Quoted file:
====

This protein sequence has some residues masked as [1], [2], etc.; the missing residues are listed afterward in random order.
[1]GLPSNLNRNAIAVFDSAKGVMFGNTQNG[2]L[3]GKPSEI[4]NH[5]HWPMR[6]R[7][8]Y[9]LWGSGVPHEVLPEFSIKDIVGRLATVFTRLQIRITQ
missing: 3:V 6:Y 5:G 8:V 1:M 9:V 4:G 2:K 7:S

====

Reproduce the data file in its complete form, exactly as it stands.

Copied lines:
This protein sequence has some residues masked as [1], [2], etc.; the missing residues are listed afterward in random order.
[1]GLPSNLNRNAIAVFDSAKGVMFGNTQNG[2]L[3]GKPSEI[4]NH[5]HWPMR[6]R[7][8]Y[9]LWGSGVPHEVLPEFSIKDIVGRLATVFTRLQIRITQ
missing: 3:V 6:Y 5:G 8:V 1:M 9:V 4:G 2:K 7:S